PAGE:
Mental Health Blog

Understanding Obsessive-Compulsive Disorder

Posted by CPCC Blogging Team on

A Look At OCD

Everyone has had that feeling. You are halfway to work, and have the mini panic attack that comes with the sensation that you think you forgot to lock the door. Turning around to check your lock once is pretty normal, but if you feel the need to repeatedly triple or quadruple check things, you may be struggling with a disorder. You are not alone; about 2.2 million American adults are living with Obsessive-Compulsive Disorder (OCD).

OCD is characterized by regular thoughts and rituals by which you feel compelled to perform behaviors that create significant distress at work, school, or home. These thoughts or rituals are called obsessions. Do you notice that you have an overwhelming feeling that you need to do certain things or think certain thoughts? If you are struggling to control your thoughts and actions, you may have OCD. With this disorder, you likely feel hung up on a fear of germs or dangers, hurting your loved ones, or other problems and feel forced to perform the same rituals over and over (e.g. counting steps, washing hands). If you feel you cannot control your thoughts or behaviors, do not be afraid to seek help.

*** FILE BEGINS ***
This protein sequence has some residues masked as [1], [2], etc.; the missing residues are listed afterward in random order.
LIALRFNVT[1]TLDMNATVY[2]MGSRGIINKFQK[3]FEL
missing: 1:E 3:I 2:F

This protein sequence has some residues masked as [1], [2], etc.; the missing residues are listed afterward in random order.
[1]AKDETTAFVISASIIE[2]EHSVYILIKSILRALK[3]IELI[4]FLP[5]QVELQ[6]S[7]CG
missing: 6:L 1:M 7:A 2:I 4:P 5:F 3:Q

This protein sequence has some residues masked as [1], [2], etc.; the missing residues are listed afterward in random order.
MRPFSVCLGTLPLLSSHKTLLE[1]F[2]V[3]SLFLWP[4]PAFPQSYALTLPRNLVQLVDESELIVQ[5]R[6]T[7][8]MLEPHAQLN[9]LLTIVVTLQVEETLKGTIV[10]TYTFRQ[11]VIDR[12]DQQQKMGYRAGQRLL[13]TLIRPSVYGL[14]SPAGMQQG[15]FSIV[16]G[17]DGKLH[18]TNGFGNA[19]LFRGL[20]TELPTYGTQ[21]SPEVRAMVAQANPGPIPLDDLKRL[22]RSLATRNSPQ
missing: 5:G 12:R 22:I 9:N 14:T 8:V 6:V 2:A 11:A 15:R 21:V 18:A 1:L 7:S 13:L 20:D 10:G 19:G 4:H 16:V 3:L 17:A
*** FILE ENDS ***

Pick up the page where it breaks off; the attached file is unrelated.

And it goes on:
The most common treatment options for OCD are psychotherapy and medication. Cognitive behavior therapy, which can teach you to think about things in a new and less-compelled way, is a type of psychotherapy that has been shown to be very effective with OCD. Medication can help, but bear in mind that there are often side effects with the anti-anxiety or antidepressant medications today’s doctors use to treat OCD.

Do you think you or someone you love may have OCD? Do not wait to contact the Community Presbyterian Counseling Center. We have deep insider insight into living with this disorder, and can help you lead your healthiest, happiest life. To get the guidance you need to cope with OCD, get in touch with our dedicated team in San Ramon, California.

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